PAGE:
We went to the emergency room this morning.
Last night, Benjamin’s fever rose to 100.8. We thought we’d have to head north in the wee hours. We checked his temperature around the clock. At one point, my hand met Michael’s on Benji’s forehead, as we slept on either side of him. At about 2:00am the fever started to go down, and by 3:00am it was normal. We woke up giving thanks for Benjamin’s amazing body. It fought as hard as it could without compromising the sleep we knew he needed.
As the morning went on, Benji’s fever rose again, and by 10:00am it registered the 101F that guarantees a trip north. I was extremely proud of my boys for taking this news in such fine stride. The phone calls and bag packing began. I was kicking myself for not having done this sooner (I hadn’t wanted to jinx us). We hurriedly prepared for a hospital stay for three, and got Banyan ready for a weekend with Grammy and Noni. Our total temperature-to-truck time was 45 minutes. Not bad, all things considered.
As soon as we went through triage in the ER, we were given a room in “protective isolation,” due to Benji’s low immunity and high risk for infection. Everyone that enters puts on a mask and a gown. Lots of tubes and vials everywhere. It’s a daunting looking place.
Benji had a complete blood count drawn as well as a peripheral blood draw (after two pokes–poor guy) to rule out any infection in his port or bloodstream. He also had a chest x-ray to rule out pneumonia, an albuterol treatment to relieve his cough, and a swab to check for different viruses. His X-ray came back clear, and the nurse took the time to show Benji his port, and the line to his heart. His blood count showed that his absolute neutrophil count is still profoundly low, and his hemoglobin had dropped below the transfusion level. We were admitted, which we expected, and went back up to the 7th floor. We have a different view this time. No Sunshine Skyway, but we can just see the Rays’ stadium from our new window.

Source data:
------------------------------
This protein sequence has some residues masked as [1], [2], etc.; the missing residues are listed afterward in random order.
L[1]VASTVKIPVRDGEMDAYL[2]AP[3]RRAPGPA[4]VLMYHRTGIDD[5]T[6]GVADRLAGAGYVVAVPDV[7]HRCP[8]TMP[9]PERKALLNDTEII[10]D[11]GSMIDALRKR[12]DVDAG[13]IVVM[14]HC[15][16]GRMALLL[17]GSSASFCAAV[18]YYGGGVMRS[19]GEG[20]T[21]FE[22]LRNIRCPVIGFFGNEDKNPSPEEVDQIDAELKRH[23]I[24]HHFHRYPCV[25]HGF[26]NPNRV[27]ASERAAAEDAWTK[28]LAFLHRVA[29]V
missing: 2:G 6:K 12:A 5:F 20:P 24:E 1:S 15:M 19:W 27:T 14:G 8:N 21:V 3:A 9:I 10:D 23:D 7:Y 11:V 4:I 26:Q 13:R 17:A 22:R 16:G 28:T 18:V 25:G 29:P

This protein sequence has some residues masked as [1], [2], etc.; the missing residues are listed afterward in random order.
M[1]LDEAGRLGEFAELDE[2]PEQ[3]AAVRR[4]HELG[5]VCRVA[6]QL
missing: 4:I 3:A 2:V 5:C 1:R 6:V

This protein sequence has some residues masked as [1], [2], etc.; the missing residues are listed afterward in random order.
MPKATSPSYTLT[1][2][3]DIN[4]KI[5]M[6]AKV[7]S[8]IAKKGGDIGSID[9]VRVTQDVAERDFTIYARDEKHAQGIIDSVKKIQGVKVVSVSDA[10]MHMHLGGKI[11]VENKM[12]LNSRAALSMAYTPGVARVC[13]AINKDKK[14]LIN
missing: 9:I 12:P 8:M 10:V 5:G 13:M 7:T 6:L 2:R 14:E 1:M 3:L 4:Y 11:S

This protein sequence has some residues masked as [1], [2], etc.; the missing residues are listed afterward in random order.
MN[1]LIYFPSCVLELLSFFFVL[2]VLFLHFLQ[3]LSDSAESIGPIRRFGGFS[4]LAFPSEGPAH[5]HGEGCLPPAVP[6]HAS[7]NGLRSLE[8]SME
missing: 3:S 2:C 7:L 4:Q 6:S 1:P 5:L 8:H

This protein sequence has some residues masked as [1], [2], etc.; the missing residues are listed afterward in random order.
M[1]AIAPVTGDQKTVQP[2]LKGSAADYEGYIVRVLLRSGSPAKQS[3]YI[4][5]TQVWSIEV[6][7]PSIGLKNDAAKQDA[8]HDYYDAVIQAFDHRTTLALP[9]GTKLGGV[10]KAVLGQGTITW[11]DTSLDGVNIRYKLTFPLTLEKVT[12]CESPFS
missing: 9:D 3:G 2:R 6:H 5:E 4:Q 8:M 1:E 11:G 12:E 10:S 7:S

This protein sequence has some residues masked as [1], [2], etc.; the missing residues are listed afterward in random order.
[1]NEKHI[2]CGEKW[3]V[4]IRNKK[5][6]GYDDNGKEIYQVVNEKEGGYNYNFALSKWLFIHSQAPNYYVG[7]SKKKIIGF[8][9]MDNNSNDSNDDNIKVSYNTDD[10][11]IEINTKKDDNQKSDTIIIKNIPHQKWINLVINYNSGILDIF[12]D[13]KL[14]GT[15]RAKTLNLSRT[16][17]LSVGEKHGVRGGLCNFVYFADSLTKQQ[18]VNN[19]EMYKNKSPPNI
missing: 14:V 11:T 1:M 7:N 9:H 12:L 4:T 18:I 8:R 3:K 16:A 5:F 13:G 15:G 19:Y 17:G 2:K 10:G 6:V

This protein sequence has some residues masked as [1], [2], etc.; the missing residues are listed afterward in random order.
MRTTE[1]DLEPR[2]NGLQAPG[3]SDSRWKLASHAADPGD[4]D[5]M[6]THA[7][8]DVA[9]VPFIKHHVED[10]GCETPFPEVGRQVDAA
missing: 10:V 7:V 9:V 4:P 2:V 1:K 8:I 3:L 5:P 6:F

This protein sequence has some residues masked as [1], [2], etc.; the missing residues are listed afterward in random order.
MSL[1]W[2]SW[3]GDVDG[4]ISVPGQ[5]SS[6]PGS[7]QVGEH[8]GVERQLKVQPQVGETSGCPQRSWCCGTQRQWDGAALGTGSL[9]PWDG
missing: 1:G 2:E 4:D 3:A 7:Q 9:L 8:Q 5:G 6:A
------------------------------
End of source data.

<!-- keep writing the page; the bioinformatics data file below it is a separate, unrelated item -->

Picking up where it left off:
Benjamin’s blood cultures are negative for bacteria so far, though some strains take longer to show up than others. Until they’re negative for 48 hours, he’ll get prophylactic antibiotics. His virus swab came back positive for rhinovirus (the good old common cold) and nothing else. His fever persists; with such a low neutrophil count, his body has to work much harder to fight.
So, we’re in the hospital for a common cold. But because neutrophils fight infection, and Benjamin has hardly any neutrophils, all other possible sources of fever must be ruled out. Also, his hemoglobin and platelet numbers were lower than necessary for anesthesia, which he will need Monday for his lumbar puncture with Intrathecal Methotrexate. So he needs transfusions to avoid delaying chemotherapy. He got packed red blood cells a few hours ago. He’ll get platelets tomorrow.
We will stay inpatient at least through Monday’s lumbar puncture, intravenous Vincristine, and Tuesday’s PEG-asparaginase. Then, we can go home once he meets three criteria: his blood has remained negative for bacteria for 48 hours, he’s been fever-free for 24, and his neutrophil count is above 200 and rising.
Hospital stays like this are extremely common after an Ara-C cycle; they’re a near guarantee. Perhaps I was naive to think we could avoid one. Still, it’s hard not to second guess my every move. Did Benjamin get this cold from the clinic? Could Banyan have brought a bug home from school? Should we have skipped that trip to the library?
Of course it doesn’t matter. He could have picked it up anywhere, once his counts were suppressed enough. It’s another balance we will have to find: one between putting our boy in a bubble, and making his life away from leukemia as normal as possible.
As I walked to the 7th floor microwave to heat water for tea, I saw our old room, empty, with the door open. I probably wasn’t supposed to, but I felt compelled to walk inside and look out the window at the lights of the Skyway. The tears took me completely by surprise. I’ll never forget watching the New Year’s Eve fireworks from that window in total shock. We’ve learned so much. When we lived in that room, our neighbors were in protective isolation. We wondered why the nurses had to suit up and wear masks. Now, that’s our story. This isn’t our first time on the 7th floor, and it won’t be our last. We have a long way to go, but we will get there. We are getting there. One step at a time.